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Curing depth and microhardness of nano filled, packable and hybrid dental composite resins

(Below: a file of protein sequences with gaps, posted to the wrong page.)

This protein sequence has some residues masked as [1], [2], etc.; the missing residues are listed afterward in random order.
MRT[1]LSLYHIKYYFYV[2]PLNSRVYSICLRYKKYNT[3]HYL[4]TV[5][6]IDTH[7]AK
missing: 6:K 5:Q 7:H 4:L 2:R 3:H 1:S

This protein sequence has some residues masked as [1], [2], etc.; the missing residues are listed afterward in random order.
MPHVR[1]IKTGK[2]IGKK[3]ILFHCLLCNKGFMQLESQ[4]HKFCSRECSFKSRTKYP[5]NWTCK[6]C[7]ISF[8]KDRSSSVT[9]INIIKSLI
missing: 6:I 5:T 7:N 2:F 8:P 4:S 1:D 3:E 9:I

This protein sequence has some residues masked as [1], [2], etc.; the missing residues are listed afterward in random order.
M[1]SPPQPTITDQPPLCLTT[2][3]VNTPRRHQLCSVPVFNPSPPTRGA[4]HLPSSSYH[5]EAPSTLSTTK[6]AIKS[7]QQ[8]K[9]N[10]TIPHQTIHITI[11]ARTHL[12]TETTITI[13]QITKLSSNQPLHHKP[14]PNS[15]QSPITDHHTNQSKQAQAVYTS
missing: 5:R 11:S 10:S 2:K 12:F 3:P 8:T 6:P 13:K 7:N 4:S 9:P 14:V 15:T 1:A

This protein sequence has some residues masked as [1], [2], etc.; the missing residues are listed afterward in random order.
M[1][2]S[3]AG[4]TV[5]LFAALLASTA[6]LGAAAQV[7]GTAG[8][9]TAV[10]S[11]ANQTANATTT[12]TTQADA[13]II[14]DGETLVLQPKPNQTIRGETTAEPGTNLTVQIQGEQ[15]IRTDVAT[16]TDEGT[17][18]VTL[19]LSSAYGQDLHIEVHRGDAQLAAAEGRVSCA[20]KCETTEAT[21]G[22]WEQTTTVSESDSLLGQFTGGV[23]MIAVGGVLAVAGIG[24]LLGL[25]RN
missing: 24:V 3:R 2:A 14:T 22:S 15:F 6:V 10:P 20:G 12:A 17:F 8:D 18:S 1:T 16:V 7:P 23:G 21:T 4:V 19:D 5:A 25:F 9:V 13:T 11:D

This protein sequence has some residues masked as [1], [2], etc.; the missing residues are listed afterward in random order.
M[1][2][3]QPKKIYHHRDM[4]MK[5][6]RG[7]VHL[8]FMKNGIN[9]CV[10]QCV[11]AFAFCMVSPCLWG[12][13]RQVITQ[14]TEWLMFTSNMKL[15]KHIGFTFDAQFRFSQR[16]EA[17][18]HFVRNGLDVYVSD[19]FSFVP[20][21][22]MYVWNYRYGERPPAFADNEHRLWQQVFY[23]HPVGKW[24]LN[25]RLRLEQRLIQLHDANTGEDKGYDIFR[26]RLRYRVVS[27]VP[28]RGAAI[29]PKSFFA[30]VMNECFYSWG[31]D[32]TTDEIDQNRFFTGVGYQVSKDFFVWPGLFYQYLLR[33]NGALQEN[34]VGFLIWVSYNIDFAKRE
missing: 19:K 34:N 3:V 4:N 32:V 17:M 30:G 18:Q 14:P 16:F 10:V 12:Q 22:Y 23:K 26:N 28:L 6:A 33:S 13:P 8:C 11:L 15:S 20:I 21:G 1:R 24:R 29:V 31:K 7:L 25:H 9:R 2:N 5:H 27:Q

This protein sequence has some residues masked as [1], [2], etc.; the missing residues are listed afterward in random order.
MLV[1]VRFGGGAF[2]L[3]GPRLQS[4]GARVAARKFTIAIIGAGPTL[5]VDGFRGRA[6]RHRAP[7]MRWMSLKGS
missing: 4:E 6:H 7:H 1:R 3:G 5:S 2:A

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https://www.eduzhai.net American Journal of Biomedical En gineer in g 2012, 2(6): 241-250 DOI: 10.5923/j.ajbe.20120206.03 Depth of Cure and Microhardness of Nanofilled, Packable and Hybrid Dental Composite Resins Mohamed El-Nawawy1, Lubna Koraitim1, Ossama Abouelatta2,*, Hanan Hegazi1 1Conservative Dentistry Dept., Faculty of Dentistry, M ansoura University, 35516, M ansoura, Egypt 2Production Engineering and M echanical Design Dept., Faculty of Engineering, M ansoura University, 35516, M ansoura, Egypt Abstract Resin-based composites are used worldwide in dentistry as they are used in a huge variety of clinical applications, as an esthetic restorative material with excellent physical and mechanical properties when adequate polymerization is obtained. In this study, depth of cure and microhardness of three composites were measured and compared. A total of sixty hu man mandibular first molars were used. The teeth were d ivided into three main groups (20 teeth each) according to the co mposite resins that were used. In group I, Surefil (packab le co mposite) was used as the restorative material. In group II, Esthet-X-improved (nanofilled co mposite) was used, while in group III Glacier (hybrid co mposite) was used. Each group was subdivided into four subgroups (five teeth each) according to the storage intervals (24 hours, one week, two weeks, and three weeks). In each group, occlusomesial cavities were prepared with diamond burs and restored with the composite, according to manufacturer's instructions. In all specimens, composite was applied to the cavity using incremental technique. All the restored teeth were subjected to in v itro thermal cycling and mechanical loading simulat ing a total o f six months in vivo function. Depth of cure was evaluated using penetrometer and microhardness was measured using Vicker’s microhardness tester. A significant difference in depth of cure and microhardness were found between the three composites used. Depth of cure and microhardness of the packable composite was better than the other two composites used. There was a fairly good correlation between the microhardness and the depth of cure for the three co mposite materials. Keywords Depth of Cure, M icrohardness, Nanofilled, Packable, Hybrid, Co mposite Resins 1. Introduction The evolutionary development of filling materials leads to an increasing need for better tooth colored restorative materials to replace missing tooth structure and to modify tooth color and contour, thus enhance facial esthetics. Poly meric restoratives have continued to evolve into the direct restorative materials of choice mainly because of their superior aesthetic characteristics. Currently, composites are the most widely used materials in restorative d en tis try [1]. Co mposites consist of a mixture of two or mo re materials. Each of these materials contributes to the overall properties of the composite. Resin based composites are possibly the most universal material available in dentistry as they are used in a huge variety of clinical applications, ranging fro m filling material, luting agent, indirect restorations and metal facing for endodontic posts and cores[2].There is no one ideal dental co mposite materials available to the clinician, but the co mmercial materials that co mprise the current armamen t ariu m are o f h igh qu ality an d when us ed * Corresponding author: abouelatta@m ans.edu.eg (OssamaAbouelatta) Published online at https://www.eduzhai.net Copyright © 2012 Scientific & Academic Publishing. All Rights Reserved appropriately, have proven to deliver excellent clinical outcomes of adequate longevity[3].The depth of polymerization is of vital importance not only in order to achieve optimu m mechanical properties including hardness but also to ensure that the clinical problems do not arise due to partially poly merized material in the base of the cavity[4].Hybrid or b lended composites contain a graded blend of small and collo idal silica filler part icles to achieve an optimal balance among the properties of strength, polymerization shrinkage, wear resistance and polish ability[5]. Dental co mposite restorations have a major drawback: the degree to wh ich they cure which is proportional to the amount of light to which they are exposed. So, they polymerize to a certain depth wh ich varies with the penetration of a light beam in the bulk material. This extent of cure has been termed (depth of cure) and has significant influence on both physical and b iological propert ies of restorations[6].The depth of cure is the depth to wh ich the light is able to harden the material. This does not mean that the hardness in the lower areas is of the same magnitude at the top of the irradiated samp le. A lthough there exists no general accepted definition on depth of cure and how to determine it quantitatively, there is a sort of agreement that depth of cure is limited to that distance fro m the top surface of a cylindrical sample where no mo re resinous material can 242 M ohamed El-Nawawy et al.: Depth of Cure and M icrohardness of Nanofilled, Packable and Hybrid Dental Composite Resins be scratched off[7]. Because dental restorations need an optimal poly merization level, investigators have studied the effect of different parameters on the depth of cure. It was found that the depth of cure of light activated composite resins depends on the material filler co mposition, its shade, translucency, the intensity of light source and the distance fro m the curing tip[8-12]. The depth of cure of visib le light activated composites has been accomplished by many researchers[13-23]. Overall depth of cure of the 15 micron filler series was somewhat better than that for the 2 micron filler series[13].Large part icle hybrids had the greatest depth of cure, fo llo wed by small particle hybrid then micro-filled composite[14]. The depth of cure was affected by composite composition rather than irradiance fro m light units[15]. The hardness of composites decreased with increasing the depth[16]. At the co mposite surface, filler type, exposure duration and resin shade predominated as the most influential factors, respectively[17]. The cure of top surfaces of light activated materials was not greatly affected by light intensities but curing of the inner aspects of the materials was affected by light intensities[18]. By comparing he physical properties of three packable hybrid resin-based composites with those of a conventional hybrid and a microfill co mposite material advocated for use as posterior restorative materials, packable co mposites had a significantly greater depth of cure than all other resin-based composites, followed in decreasing order by conventional hybrid composite and microfilled composite[19]. By studying depth of cure, polymerization shrinkage and microhardness of packable, ion-releasing and hybrid composites, the depth of cure showed no statistically significant differences among all materials tested[20]. The curing depth of polyacid-modified co mposite resins was independent of post-cure, but differed significantly among materials and shade and the curing depth greatly varied among the materials[21]. New-formu lated resin-based composites showed better performance concerning depth of cure co mpared to conventional materials[22]. Properties currently used to evaluate depth of cure (microhardness, degree of conversion or scraping methods) fail to detect this transition, which results in overestimation of the depth of cure[23]. On the other hand, hardness is defined as the ability of the material to resist permanent surface indentation, penetration and abrasion.Hardness is indicative for the ease of finishing of a structure and its resistance to scratching[24 ]. Besides, the indentation produced on the surface of a material fro m an applied force of a sharp point or an abrasive particle results fro m the interaction of nu merous properties. Among the properties that are related to the hardness of the material, there are strength, proportional limit and ductility. Hardness of a brittle material such as composite resin can be determined by Vickers and knooptests, which are classified as microhardness tests in comparison with Rockwell and Brinellmacrohardness tes ts [25]. When studying the effect of volume fraction and particle size on the microhardness of eight visible light cured composite resins with a wide range of particle size, a d irect proportional relat ion existed, as the particle size increased the hardness increased[26]. A significant correlation between the volume fraction of filler and knoop hardness number and no correlation was observed between the degree of conversion and the surface hardness in any of the composite resins tested[27]. A progressive increase in microhardness for four weeks measurements in testing microhardness of eight visible light-cured and self-cured composite resin specimens (dry or wet), fo llo wed by stabilization until the end of the test[28]. Filler type was found to be the most important variable at the top surface[29], when studying the effect of the light intensity, filler type, the duration of exposure and the thickness on the microhardness of composite resins. Microhardness values have been improved due to higher initiator c on c e ntratio n an d ex po sur e tim es th e microhardness values[30]. The microhardness values for the light cured glass ionomer were the lowest and composite resins and polyacid-modified co mposites had the highest values[31]. In some cases, packable composites were unlikely to offer imp roved clinical performance over well-placed non-packable composites[32]. Besides the filler content level and filler size, some factors like matrix-filler interactions highly influenced the microhardness and wear behavior of the materials[33]. The microhardness of the nanofilled co mposites was equivalent to or higher than those of the other hybrids, microhybrids and microfill composites[34]. The indirect laboratory processed composite exhib ited higher mean values for hardness and degree of conversion but at 4 mm depth, the packable composites exhibited significantly greater hardness than other direct composites tested[35]. In general, indirect resin composite shows poorer mechanical properties than hybrid composites[36]. By studying the quality of poly merization of hybrid co mposite resins, it was found that each product had different microhardness values and the repeated thermal stimu lus had no specific effect on the change of microhardness[37]. The nanofilled resin composite displayed the higher microhardness values for curing regimes[38]. One-step polishing systems may be successfully used for polishing nanocomposites that contain nanoparticles and a micro -hybrid co mposite[39]. Clearfil Majesty™ Posterior demonstrated a higher microhardness, less surface roughness, and higher wear resistance when compared with the some tested materials for both poly merization types[40]. The mode of poly merization and the lightcuring time d id not affect the hardness of the nanofilled co mposite resin, and increasing the lightcuring time did not improve the hardness of the bottom surface of the co mposite resin[41]. The effectiveness of cure at the top and bottom surface was not affected by soft-start polymerizat ion mode[42]. For bulk fill materials, the ISO 4049 method overestimated depth of cure compared to depth of cure determined by Vickers American Journal of Biomedical Engineer ing 2012, 2(6): 241-250 243 hardness profiles[43]. This work aims to evaluate and to compare measurements of depth of cure and microhardness of three composites resinsat different storage time.The second research hypothesis was that the depth of cure determined by a penetrometer method would correlate with the measured micro h ard n es s . 2. Materials and Methods[44] 2.1. Material Sixty sound human mandibular first mo lars were collected fro m a dental clinic fro m patients with ages ranged fro m 25-35 years. The collected teeth were cleaned fro m debris and blood by a tooth brush and soap under running water after storing them in 1% H2O2 for 24 hours. The co llected teeth were examined using light microscope (PHM G, Oly mpus Optical Co. Ltd., Tokyo, Japan) to select molars that were free fro m cracks[45].The ext racted teeth were stored in 0.2% Sodiu m A zide (has antibacterial activ ity) at ro o m t emp eratu re b efo re p rep arat ion an d restoration[46 ].The materials used in this study are listed in Table 1. 2.2. Speci men Preparation Intact teeth were mounted in auto-polymerizing acrylic resin blocks (Pekatray, Bayer Dental Leverkusen, Germany) that were confined by stainless steel holders. Each holder held three teeth positioned with crowns in pro ximal contacts and long a xis para lle l to the sides[47]. The tooth in between the axial teeth was used only to obtain firm contact areas as shown in Figure 1(a). Class II (occlusomesial) cavit ies were prepared with an occlusal box of d imensions 2.5 mm depth and 2 mm width. A pro ximal bo x o f 3.5 mm depth and 3 mm width was made as shown in Figure1(b), using high speed handpiece (NSK, Tokyo, Japan) with continuous air-water cooling system[45]. In order to create standardized occlusomesial cavities with a defin ite form and size, the preparat ion was made using a cylindrical d iamond bur (Mani, To kyo, Japan) with a rubber stop adjusted to the required depth[48-48], as shown in Figure 1(c). For adjusting the cavity width, a vernier caliper was used. A new point was used for every three preparations to standardize the sharpness and cutting efficiency of the dia mond instruments for all the specimens. 2.3. Speci mens Groupi ng Sixty mo lars were divided into three main groups according to the type of composite resins that were used. Each group consisted of 20 teeth. In group I Surefil was used as the restorative material, in group II Esthet–X–Imp roved was used, while in group III Glacier was used. Each group was subdivided into four subgroups (five teeth each) according to the storage intervals (24 hours, one week, t wo weeks and three weeks)[50]. 2.4. Restorati ve Procedures After the preparation of each tooth, the cavity was dried using gentle air b last and a transparent matrix in a tofflemire matrix retainer (ProduitsDentaires SE, Switzerland) was used and held in place with light reflecting wedges (Dentalez Group, Malvern, USA) as shown in Figure 1(d ). Phosphoric acid etchant gel 37% was applied to the enamel and dentin as shown in Figure 1(e), and left for 15 seconds. After that it washed with water spray for ten seconds and air dried by oil free co mpressed air. Excess water was removed without over drying the dentin[45]. The Prime & Bond NT bonding agent was applied to the etched enamel and dentin using a disposable applicator tip as shown in Figure 1(f), for 20 s econ ds . Table 1. Packable, Nanofllled and Hybrid Materials Mat erials Co mp o sit io n Man ufact urer Surefil (Packable composite) Midi/Minifilled Resin Matrix: urethane modified (Bis-GMA) dimethacrylate (10-15%) wt Polymerizabledimethacrylate resin (5-10%) wt. Amorphns fused silica 1-2%. Inorganic Filler: Barium boranflouoruAluminosilicate glass 60-70%. Dentsply Caulk. Milford, DE 19963-0359 U.S.A. Esthet-X-improved (Micro matrix nanofilled composite) Resin Matrix: Bis-GMA adduct Bis EMA adduct, triethylene glycol dimethacrylate, camphorquinone (CQ) 25% wt. Silica Amorphous 4% wt. Dentsply Caulk. T itanium dioxide 2% wt. Milford, DE 19963-0359 U.S.A. Inorganic Filler: combination of Barium boron fluoroalumino silicate glass with mean particle size below 1 µm and nanofiller silica (Particle size 0.04 Mm) 70% Glacier (Hybrid composite) Resin Matrix: Bisphenolglycidyl methacrylate (Bis-GMA). Urethane dimethacrylate (18- 40%) wt. Southern Dental Industries (SDI), Bayswater 3153. Australia. Inorganic Filler: Barium silica glass (60-80%) wt 244 M ohamed El-Nawawyet al.:Depth of Cure and M icrohardness of Nanofilled, Packable and Hybrid Dental Composite Resins The e xcess was gently air thinned for five seconds until a uniform glossy appearance was obtained, then bonding agent was light cured) (M EGA -PHYSIK Dental, D-76437- Rastatt, Germany) as shown in Figure 1(g), for ten seconds with a light curing unit (Chro malu x light cure unit). In all specimens composite was applied to the cavity using the incremental technique, Figure 1(h). The th ickness of each increment was about 2 mm and each increment was cured for 20 seconds according to manufacturer instructions. 2.5. Curing Procedures According to the manufacturer instructions, the first layer was applied with a suitable condenser (Co mpo-Sculp : DD 3, Sutr dental manufacturing, CHICO, CA). The co mposite resin was adapted to the cavity floor and walls, then light cured for 20 seconds. The second layer was applied similarly, then the anatomical occlusal surface was carved using shaping-sculpting instruments (Co mpo-Sculp : DD 1, 2, Sutr dental manufacturing, CHICO, CA) and light cured for 20 seconds as shown in Figure 1(i). 2.6. Fi nishing and Polishing The finishing was immediately done, gross excess was removed and a general outline form was established with diamond fin ishing instruments. Additional finishing was done by the use of "Enhance" finishing system (Dentsply Caulk, Mil ford , DE 19963-0359, USA ) as shown in Figure 1(j). A h igh luster was established by using "Pogo" one step diamond micro-polisher system (Dentsply Caulk, M il ford, DE 19963-0359, USA ), accord ing to the manufacturer's instructions. All the specimens were subjected to a total of six months in v itro simu lated in vivo function[51], by exposing the restoration to thermal cycling and mechanical loading (Conservative Department Lab, facu lty of Dentistry, Tanta University, Egypt). 2.7. Thermal Cycling For therma l cycling, a ll the specimens were thermocycled between 5±2°C and 55±2°C fo r 300 cycles, with a d well time 2 minutes and 10 seconds transfer time [51]. 2.8. Load Cycling (a)Stainless steel holder with the teeth in proximal contact (b)Schematic drawing for occlusomesial cavity preparation All specimens were fixed in mounting rings. The mounting ring was attached to the lower me mber of a custom – made loading machine which acted as the mandibular element, wh ile a uniaxial load of 49 N was applied using a rounded end metal rod wh ich was fascinated to the upper member of the mach ine, Figure 2. (c)Occlusomesial cavity prepared (d)T ransparent band in a tofflemire with cylindrical diamond bur retainer placed against the tooth (e)Etching of cavity walls and floor (f)Application of the bonding agent (g)Light curing of bonding agent (h)Application of the composite (i)Light Curing of the composite (j)Finishing of the composite Figure 1. Specimen preparation Figure 2. Schematic drawing of load cycling machine A 3 mm diameter of the root was chosen to allow contacting restoration. A cam was attached between the two portions stabilizing the degree of opening (10 cm) of the mandibular portion according to measurements taken from the natural tempro -mandibular joint movement. All specimens were subjected to 120,000 loading cycles corresponding to six months of clinical service thus simu lating the clinical conditions as much as possible[51]. Each group was subdivided into four subgroups according to the storage period intervals. Subgroup specimens were stored in artificial saliva fo r one day, one week, two weeks and three weeks. 2.9. Depth of Cure Test The depth of cure of a visible-light activated resin has been the subject of considerable laboratory research. Even after more than 25 years of clinical use, there are still American Journal of Biomedical Engineer ing 2012, 2(6): 241-250 245 controversies about the depth of cure of a visible light activated resin. A nu mber of different techniques have been emp loyed to measure the properties of the polymerized resin composite most distant from the light source[52]. Tefflon cylindrical moulds were p repared, as shown in Figure 3. Its outside dimensions were 24 mm in diameter and 6 mm height. Cylindrical cavities of 4 mm in d iameter were prepared in the center line of the mou lds[4]. The cy lindrical mould was placed on a cellu lose acetate matrix strip resting on a flat black disk and the mould filled was with the composite. The composite was dispensed directly fro m its container into the cavity of the mould as shown in Figure 4. inverted and was ready for testing by penetrometer (Fabricated and manufactured in metrology lab, department of production engineering and mechanical design, faculty of engineering, Mansoura University), as shown in Figure 6. a b c d e fg Figure 3. Tefflon cylindrical mould Figure 4. Applying a glass slab to remove the excess of material A second stripe of a cellulose acetate was placed on top. A glass slab was pressed on the top of this to express the excess material. The glass slab was then removed and the material was cured fro m one end of the mould for 30 seconds using alignment ring as illustrated in Figure 5. The mould (a) was placed on the base (b) and aligned within the mould alignment ring (c). The light tip align ment ring (d) was placed above the mould. Th is allows light tip (e) to be positioned concentrically with the cavity in the mould, then the composite was cured for 30 second using light curing unit (Chromalux, MEGA-PHYSIK. Dental. D-76937. Rastatt, Germany). Ten specimens were made fo r each composite materia l of the same shade (A2)[4]. e d a c b a)The mould. b)T he base. c)Alignment ring. d)T he light tip alignment ring. e)Light tip Figure 5. Line drawing of the mould and alignment rings The mould was removed fro m the alignment ring and the cellu lose acetate strips were discarded. The mould was a) Hollow circular disk d) Vertical guide f) Sliding house Figure 6. b) Needle c) Plunger e) Weight g) Base Penetrometer apparatus It consists of a penetro meter needle, whose position can be established rapidly. The position of the needle was realized using a dial indicator gauge (Dial indicator testing machine, Maher, Germany) which can be zeroed at any position. The accuracy of the read ing dial indicator gauge is 0.01 mm. A freely sliding housing (f) is in contact with the removable part of the dial gauge plunger (c). A cy lindrical penetrometer needle (b), 0.5 mm diameter, is mounted on the sliding house. Initially, the readout is zeroed when the needle contacts the base of the instrument. Therefore, when the test is being perfo rmed, the value indicated on the dial indicator gauge is the height of the hardened material[4]. This method has advantages over other methods used to test the depth of cure in that a single reading only is required to obtain depth of cure. All the moulds used with the penetrometer apparatus had the same outer diameter of 24 mm in order to facilitate the align ment of the center line of the mould with that of the penetrometer needle when the mould was placed in the right-angled position using two vertical colu mns (d). A circular b lock (e) was attached to the top of the sliding housing representing a mass of 250 g m. The base of the apparatus is a hollow circular d isk on which the moulds were p laced (a). After specimen preparation was fin ished, the mould was inverted and positioned so that its center was beneath by the penetrometer needle. A mass of 1000 g m was placed on the freely slid ing housing, so the applied force will be 12.5 N. 246 M ohamed El-Nawawyet al.:Depth of Cure and M icrohardness of Nanofilled, Packable and Hybrid Dental Composite Resins This force exerted through a 0.5 mm diameter needle resulted in a stress of 62 MPa[4]. The needle was lowered, under the weight of both slid ing house and the 1000 g m block for 30 seconds after the end of curing time, penetrating the uncured material and the reading was recorded of the dial indicator gauge 15 seconds later. The later reading gives a direct measurement of depth of cure, or more precisely, depth of hardened material[4]. 2.10. Microhardness Test The microhardness test is a simple and reliab le method to reflect the degree of conversion at different depths of resin composite. In this study microhardness measurements were used as an indicator of the degree of poly merizat ion of light-curing resin composite materials which is a relative simp le and accurate technique[53]. M icrohardness measurements are in part icular useful since a s mall change in degree of polymerizat ion may yield a large change in h ard n es s . A total of 30 specimens, ten specimens of each composite type of the same shade (A2) were prepared in a round stainless steel mould of 6mm d iameter and 3mm thickness[36].The round mould was placed on a cellu lose acetate strip resting on a flat surface, then the mould was filled with the co mposite restorative material wh ich was dispensed directly fro m its container into the cavity of the mould, a second layer of a cellu lose strip was p laced on the top, a glass slab was pressed on the top of this to exp ress the excess material. The co mposite was cured fro m both sides for ten seconds each using a light curing unit. Cellu lose acetate strips(Vicker’s hardness tester, SM-7, future grope, Japan.) were used in this test to produce a very smooth surface of the composite specimens, Figure 7. (a) Application of the composite. (b) Light curing of the composite. Fi gure 7. Specimen preparat ion for microhardness test The prepared specimens were taken out and stored in distilled water at room temperature for 24 hours. Microhardness of the composite specimens was measured on each side using a Vicker’s microhardness tester as shown in Figure 8. Six measurements for each specimen were taken. The specimenwas placed horizontally on a glass slide and mounted on a holder on the microscope stage. The specimen surface was examined microscopically and the indenter was then moved into position and the microscope stage raised steadily until the required load was appliedby the indenter upon the specimen. The applied load was 25g m and the dual time was 5 seconds. Under an optical microscope, each indentation was measured diagonally fro m one edge of the diamond shaped impression to the other edge. The average diagonal lengths of the indentations were then measured[36].The Vicker’s microhardness (Hv) was calculated using the following equation: where ????????????????(????????????????/????????????????2) = 1854 .4 (????????⁄???????? 3) P=applied indentation load. d=diagonal length of the impression. a b c d a) Objective lens c) Diamond part b) Eye lens d) Screen Fi gure 8. Vicker’s microhardness t ester All the collected results were statistically analyzed using analysis of variance (ANOVA). A Duncan’s mult iple range test was used to interpret the data. The statistical analysis of data was conducted using Microsoft Excel and SPSS software 12.0 (SPSS Software, München, Germany).First part of the data is descriptive in form of mean(X), standard deviation(+SD)and probability (P). Second part isanalytic to test statistical significant difference between groups.One way ANOVA test was used for determination of significant difference between groups, paired sample student’s t-test was used to compare significance different for different storage interval periods in the same group and Post Hoc Test: LSD[least significant difference] to test significant difference intra - groups. 3. Results 3.1. Depth of Cure The analysis of variance test ANOVA was used to compare the mean values of the depth of cure of the three restorative materials. The mean values, the standard deviation and results of the ANOVA test were represented in Figure 9. American Journal of Biomedical Engineer ing 2012, 2(6): 241-250 247 Average depth of cure (mm) Hardness (µm) Average depth of cure 2.95 2.90 2.85 2.80 2.75 2.70 2.65 2.60 2.55 2.50 Surefil Es th et-XImp ro v ed Composites Glacier Figure 9. Comparison between mean values of the depth of cure of the three composite resins There was a statistical significant difference between the mean values of depth of cure of Surefil, the mean values of the depth of cure of Esthet-X-Improved and the mean values of the depth of cure of Glacier, where P<0.05.The Post hoc test (LSD) least significant test was used to compare between the mean differences of depth of cure of the three composite materials as listed in Table 2. Table 2. Statistical comparison between mean values of the depth of cure in µm of the three composites Composites Surefil Esthet-X-improved Glacier Glacier Esthet-X-improved Glacier Surefil Esthet-X-improved Surefil *Significant differences at 5% level, P < 0.05 Mean Difference 0.153* 0.016 0.137* 0.016 0.137* 0.153* P 0.008 0.768 0.017 0.768 0.017 0.008 The Post Hoc (LSD) test showed statistically significant difference between the mean values of depth of cure of Surefil versus Glacier, P = 0.008 and Glacier versus Esthet-X-Imp roved, P = 0.017.The Post Hoc test (LSD) test showed no statistically significant difference between the mean values of depth of cure of Surfil versus Esthet-X-Imp roved, P>0.05. 3.2. Microhardness The analysis of variance test ANOVA was used to compare between the mean values of the microhardness of the three restorative materials. The mean values, the standard deviation and results of the ANOVA test were represented in Figure 10. There was a h igh significant difference between the mean values of microhardness of Surefil, the mean values of microhardness of Esthet-X-Improved and the mean values of microhardness of Glacier, where P < 0.05.The Post-hoc test (LSD) least significant test was used to compare between the mean d ifference values of microhardness of the three composite materials. A high significant difference was found between the mean va lues of microhardness of Surefil versus Glac ier, P = 0.000, Glacier versus Esthet-X-Improved, P=0.000 and Surfil versus Esthet-X-Imp roved, where P < 0.05. 100 Microhardness of composites 80 60 40 20 0 Surefil Es th et-XImp ro v ed Composites Glacier Figure 10. Comparison between the mean values of the microhardness of the three composite resins 3.3. Correlation between depth of cure and microhardness tests In the standard tests for correlation, a correlat ion coefficient is tested against the hypothesis of no correlat ion, i.e., R = 0. It is possible to test whether the correlation coefficient is equal to or different fro m another fixed value. Correlation coefficient test for depth of cure and microhardness of the three composites showed a good correlation as (R = 0.709) and (P<0.05) as shown in Tab le 3. Table 3. Correlation coefficient test for depth of cure and microhardness of the three composites Microhardness Depth of cure 0.709** 0.000 30 Correlation coefficient (r) P N ** Correlation is significant at the 0.05 level 4. Discussion Despite the imp roved characteristics of co mposite restorations, polymerization shrinkage remains a challenge and still imposes limitation in the applicat ion of d irect techniques. This volumetric shrinkage ranges from 2-4%[51]. In this study,a nanofilled, packable and hybrid composites were compared at different filler particle size and different storage intervals (one day, one week, two weeks and three weeks) using artificial saliva[52]. Nanofilled co mposite was used because of the new technology used in its fabrication where its filler particle size ranges fro m (0.005-0.01 microns). These very small particles don’t react with the visible light and don’t produce scattering resulting in significant absorption of light which leads to improvement in modulus of elasticity, depth of cure and esthetics[55, 56].The packable co mposite was selected for its different advantages. A major advantage is using a new inter-locking particle technology. This technology uses a precisely engineered mixture of different-sized filler particles. These particles are made of a patented 248 M ohamed El-Nawawyet al.:Depth of Cure and M icrohardness of Nanofilled, Packable and Hybrid Dental Composite Resins fluoride-infused glass. When these particles are packed together, the larger particles mechanically interlock with the smaller particles which lead to improvement of the depth of cure and microhardness[32]. Depth of cure still remains a challenge in the application of direct co mposite techniques. The depth of polymerization is of vital importance not only in order to achieve optimu m physical and mechanical properties but also to ensure that, the clinical problems do not arise due to partially polymerized material in the base of the cavity[4,6]. Depth of cure of dental co mposites and shrinkage stresses induced during polymerizat ion affect the marginal integrity of composite restorations. For this reason, investigation of depth of cure is of scientific interest[57]. The marginal adaptation andreduction of polymerization shrinkage of composite resin could be improved by increasing depth of cure wh ich could decrease width and length of gaps without interfering with the mechanical properties of the co mposite restorative material[58]. Evaluation of depth of cure, in this study, was performed using penetrometer. Penetro meter applies a constant stress of 62MPa allowing consistency of results. Also, penetrometer needs just a single reading to give the value of depth of cure[2].The results of depth of cure showed that, a significant difference was found between the three tested composites, where the packable co mposite recorded the best depth of cure followed by nanofilled co mpositethen hybrid composite. This may be attributed to theinterlocking particle technology used in the fabrication of the packable composite, where elongated fibrous filler particles of about 100micron in length, and/or textured surfaces tend to interlock and resist flow. Rough surfaces, blends of fibrous and particulate fillers produce a packable consistency and enable physical and mechanical p roperties to be optimized for clin ical performance[59]. In addition, the results were found to be in agreement with the results ofCobb et al.[19],who co mpared the depth of cure of packable co mposites, hybrid co mposites and micro filled co mposites. They found that, depth of cure of packable co mposites is better than hybrid co mposites and micro filled co mposites. Also, the findings of the present study were close to those ofErsoyet al.[20],who studied the depth of cure and poly merization shrinkage o f packab le and hybrid composites and reported that, a significant difference was found between materials used, where the packab le composites were much better than the hybrid composites used. Because the packable co mposites consist ofa mixtu re of different sized filler particles, when packed together result ina precisely engineered mixture that allows light transmission for the deep layers.The results of the present study go with those of Rueggeberget al.[17],who concluded that, the filler type is one of the most in fluential factors in the depth of cure. On the other hand, material is considered hard if it strongly resists indentation by a hard material such as diamond. Also, hardness is indicative for the ease of fin ishing of a structure and its resistance to scratching [24].The Vicker’s microhardness test was selected in this study because it is the most accurate, available and simp le test for measuring the microhardness of a brittle material like co mposite restorations[31].The results of microhadness test showed that, there was a h igh significant difference between the three co mposites used where packab le composite recorded the highest microhardness values followed by nanofilled co mposite, then hybrid composite. This may be attributed to the increased depth of cure of the packable co mposite than the other two composites. The results of this study were in agreement with the results of Knoblochet al.[35],who studied the microhardness and degree of conversion of packable and microhybrid composites. They concluded that, the packable composites exhibited significantly greater hardness than the other composites. In addition, the results were in agreement with the results ofChoi et al.[32] whostudied the depth of cure, microhardness and polymerization shrinkage of packable composite and non-packable composite. They concluded that, the microhardness of packable composite was higher than non-packable composite when the composite was used in increments not thicker thantwo millimeter. The results were also close to the results of Manhartet al.[33],who found thatthe filler size and filler content have a high influence on microhardness. Also,the results of this study were in accordance with the results of Mitraet al.[34],who found that microhardness of nanofilled composite was better than the hybrid composite. In the present study, there was a good correlation between the depth of cure and microhardness of the three composites where (R =0.709). Th is could possibly due to that, the increased depth of cure will improve the process of conversion of the monomer to the poly mer stage and accelerates the polymerization reaction. 5. Conclusions This study was divided into two parts. The first part dealt with measuring and co mparing depth of cure of the three composites,while the second part evaluated and compared the microhardness of these composites. Depth of cure and microhardness of the composite specimens was measured using penetrometer and Vicker’s microhardness tester, resp ectively. Six measurements for each specimen were recorded and average was calculated. It can be concluded that: 1. A significant differences in depth of cure and microhardness were found between the three composites u s ed . 2. Depth of cure and microhardness of the packable composite were better than the other two composites used. 3. There was a fairly good correlat ion between the microhardness and the depth of cure for the three co mposite materials. 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